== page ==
A Crusade Against Cliche Classic Rock

Do you remember the first time you drove a car? The power was unbelievable. From the same hands and feet that you’ve been attached to for years was coming motion no longer restricted to your own immediate personal space. Now you, the same you that minutes before was being driven, was in the literal driver’s seat of a gasoline-combustion-engine whirlwind of metal and horsepower and unadulterated force. The thrill of moving that much machinery with such little effort was exhilarating. It was like riding a roller coaster for transportation. In space.

And then you started driving every day. To school, to work, to wit’s end, to wherever. And now how does it feel? Driving a car is just a necessary evil of getting from one place to another. In fact, if it were possible to go from place to place and cut the car out of it, almost everyone would take the deal. Driving a car stopped being an end unto itself and started being a cost associated with other benefits. Being behind the wheel was something you put up with for the sake of being other places. The glory faded. The shine and glitter of the whole experience had rusted and dimmed and was never coming back.

Did you stop believin? This guy has some advice for you. (My apologies if this photo is from your actual wedding)

Did you stop believin? This guy has some advice for you. (My apologies if this photo is from your actual wedding)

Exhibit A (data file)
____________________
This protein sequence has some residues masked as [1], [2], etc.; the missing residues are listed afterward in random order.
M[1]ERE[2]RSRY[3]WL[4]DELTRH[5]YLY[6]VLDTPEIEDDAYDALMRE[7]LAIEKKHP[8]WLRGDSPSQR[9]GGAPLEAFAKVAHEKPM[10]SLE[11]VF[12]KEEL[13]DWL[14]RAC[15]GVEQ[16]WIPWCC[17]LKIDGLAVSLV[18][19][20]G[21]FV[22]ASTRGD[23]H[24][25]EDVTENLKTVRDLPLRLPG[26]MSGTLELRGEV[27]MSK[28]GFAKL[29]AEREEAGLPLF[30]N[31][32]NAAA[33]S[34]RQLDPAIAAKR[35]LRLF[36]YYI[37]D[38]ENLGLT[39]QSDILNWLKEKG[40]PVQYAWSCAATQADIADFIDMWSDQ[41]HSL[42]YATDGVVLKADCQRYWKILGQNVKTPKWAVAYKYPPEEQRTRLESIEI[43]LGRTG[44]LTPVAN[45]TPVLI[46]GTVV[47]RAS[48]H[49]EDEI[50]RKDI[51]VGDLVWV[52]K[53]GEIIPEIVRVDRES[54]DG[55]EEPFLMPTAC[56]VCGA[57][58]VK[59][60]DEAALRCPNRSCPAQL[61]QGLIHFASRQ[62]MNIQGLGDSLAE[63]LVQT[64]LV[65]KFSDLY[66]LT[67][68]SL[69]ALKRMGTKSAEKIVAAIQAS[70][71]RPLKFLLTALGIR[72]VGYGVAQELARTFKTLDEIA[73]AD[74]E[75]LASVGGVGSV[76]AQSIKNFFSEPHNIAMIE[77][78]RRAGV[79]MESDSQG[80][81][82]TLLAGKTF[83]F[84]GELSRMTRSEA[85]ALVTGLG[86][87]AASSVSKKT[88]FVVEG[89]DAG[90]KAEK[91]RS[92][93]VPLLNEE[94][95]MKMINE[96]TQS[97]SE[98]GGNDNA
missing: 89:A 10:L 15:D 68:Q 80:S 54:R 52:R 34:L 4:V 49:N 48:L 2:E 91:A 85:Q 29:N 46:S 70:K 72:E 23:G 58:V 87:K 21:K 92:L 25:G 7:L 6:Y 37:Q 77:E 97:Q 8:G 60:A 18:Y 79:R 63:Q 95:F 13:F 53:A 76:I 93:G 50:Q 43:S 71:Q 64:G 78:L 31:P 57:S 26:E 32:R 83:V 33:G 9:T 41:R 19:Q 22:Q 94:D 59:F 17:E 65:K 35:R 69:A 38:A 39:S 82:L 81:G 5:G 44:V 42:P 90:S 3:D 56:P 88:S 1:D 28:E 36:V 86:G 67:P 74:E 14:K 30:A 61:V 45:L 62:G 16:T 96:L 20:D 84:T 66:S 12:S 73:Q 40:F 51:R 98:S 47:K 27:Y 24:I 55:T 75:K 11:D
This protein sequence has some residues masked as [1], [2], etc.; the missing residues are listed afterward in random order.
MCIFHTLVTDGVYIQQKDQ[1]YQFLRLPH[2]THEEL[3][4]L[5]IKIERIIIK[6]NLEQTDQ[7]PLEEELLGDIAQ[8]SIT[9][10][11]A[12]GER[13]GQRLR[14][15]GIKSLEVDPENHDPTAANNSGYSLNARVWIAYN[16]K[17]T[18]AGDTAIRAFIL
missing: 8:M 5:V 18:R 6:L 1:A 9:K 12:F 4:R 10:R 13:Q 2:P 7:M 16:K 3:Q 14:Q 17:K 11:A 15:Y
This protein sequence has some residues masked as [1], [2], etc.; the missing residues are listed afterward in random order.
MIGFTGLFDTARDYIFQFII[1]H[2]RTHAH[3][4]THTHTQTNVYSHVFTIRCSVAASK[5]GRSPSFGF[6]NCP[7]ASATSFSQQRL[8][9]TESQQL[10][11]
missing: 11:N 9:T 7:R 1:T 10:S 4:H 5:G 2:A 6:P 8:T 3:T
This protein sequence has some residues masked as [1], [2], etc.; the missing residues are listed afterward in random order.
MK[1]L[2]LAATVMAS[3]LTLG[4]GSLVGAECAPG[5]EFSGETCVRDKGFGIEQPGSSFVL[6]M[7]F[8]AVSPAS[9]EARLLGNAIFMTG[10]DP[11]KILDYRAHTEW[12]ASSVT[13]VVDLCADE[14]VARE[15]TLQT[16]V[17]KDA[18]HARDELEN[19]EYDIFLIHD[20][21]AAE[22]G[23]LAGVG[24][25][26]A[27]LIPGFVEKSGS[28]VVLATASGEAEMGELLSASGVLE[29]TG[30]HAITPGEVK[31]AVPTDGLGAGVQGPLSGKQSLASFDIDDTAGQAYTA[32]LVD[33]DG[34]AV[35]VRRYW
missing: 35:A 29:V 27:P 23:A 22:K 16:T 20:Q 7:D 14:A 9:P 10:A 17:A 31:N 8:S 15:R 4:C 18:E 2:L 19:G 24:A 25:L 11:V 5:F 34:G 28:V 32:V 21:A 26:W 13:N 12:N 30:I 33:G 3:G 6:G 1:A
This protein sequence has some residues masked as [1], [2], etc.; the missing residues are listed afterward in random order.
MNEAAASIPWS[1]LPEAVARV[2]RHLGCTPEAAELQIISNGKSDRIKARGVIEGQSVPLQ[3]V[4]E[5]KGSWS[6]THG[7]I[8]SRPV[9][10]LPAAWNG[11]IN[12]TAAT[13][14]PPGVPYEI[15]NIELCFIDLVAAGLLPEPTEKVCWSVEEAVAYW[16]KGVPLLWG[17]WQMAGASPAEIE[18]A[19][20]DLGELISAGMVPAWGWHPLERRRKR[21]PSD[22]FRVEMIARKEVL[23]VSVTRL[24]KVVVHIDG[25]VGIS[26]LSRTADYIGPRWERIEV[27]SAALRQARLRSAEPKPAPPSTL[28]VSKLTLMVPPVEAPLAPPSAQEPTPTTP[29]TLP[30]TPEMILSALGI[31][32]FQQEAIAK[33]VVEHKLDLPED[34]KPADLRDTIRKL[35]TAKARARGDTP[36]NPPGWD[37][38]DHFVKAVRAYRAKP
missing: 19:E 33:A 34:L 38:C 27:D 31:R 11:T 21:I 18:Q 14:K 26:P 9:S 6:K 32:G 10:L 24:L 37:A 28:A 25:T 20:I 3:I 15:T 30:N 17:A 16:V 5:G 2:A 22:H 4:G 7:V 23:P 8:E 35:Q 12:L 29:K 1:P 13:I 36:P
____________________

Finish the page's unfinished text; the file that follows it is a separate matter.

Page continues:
The same erosion of interest happens with music. The first time you hear a song, something new and pure fires up inside you and can’t get enough. And then you listen to it again. On your computer. On your phone. At work. In bed. Exercising. Working. Commuting. And slowly it becomes just another song. The repetition gradually eats at anything that was good or unique or different about that song until eventually you reach a point where it’s not even your favorite song on the radio, on that album, by that artist, etc. Depending on your rate of listening to it, the song inversely progresses toward a point of skipability until you find yourself in the same trap with some other song by some other artist. There’s a reason no one has the same favorite song for very long. Once the novelty wears off, the music still exists, but there’s nothing special left.

Last weekend, I attended something like my 12th wedding in 2013. I’ve lost track of the actual number, and that’s the point; I have been to so many weddings this year that I’ve lost count. There’s a lot that’s great about weddings: besides the obvious free drinks and the promise of true love, you have an excuse to get back together with a pocket of friends you probably haven’t seen in too long, there’s generally great food, an overwhelming sense of arriving at adulthood and even dancing if you’re into it. Unfortunately, there’s also one gigantic negative. It’s not exclusive to weddings, but it’s undeniably lurking in the shadows of matrimony and it gets exponentially worse with each one: DJs.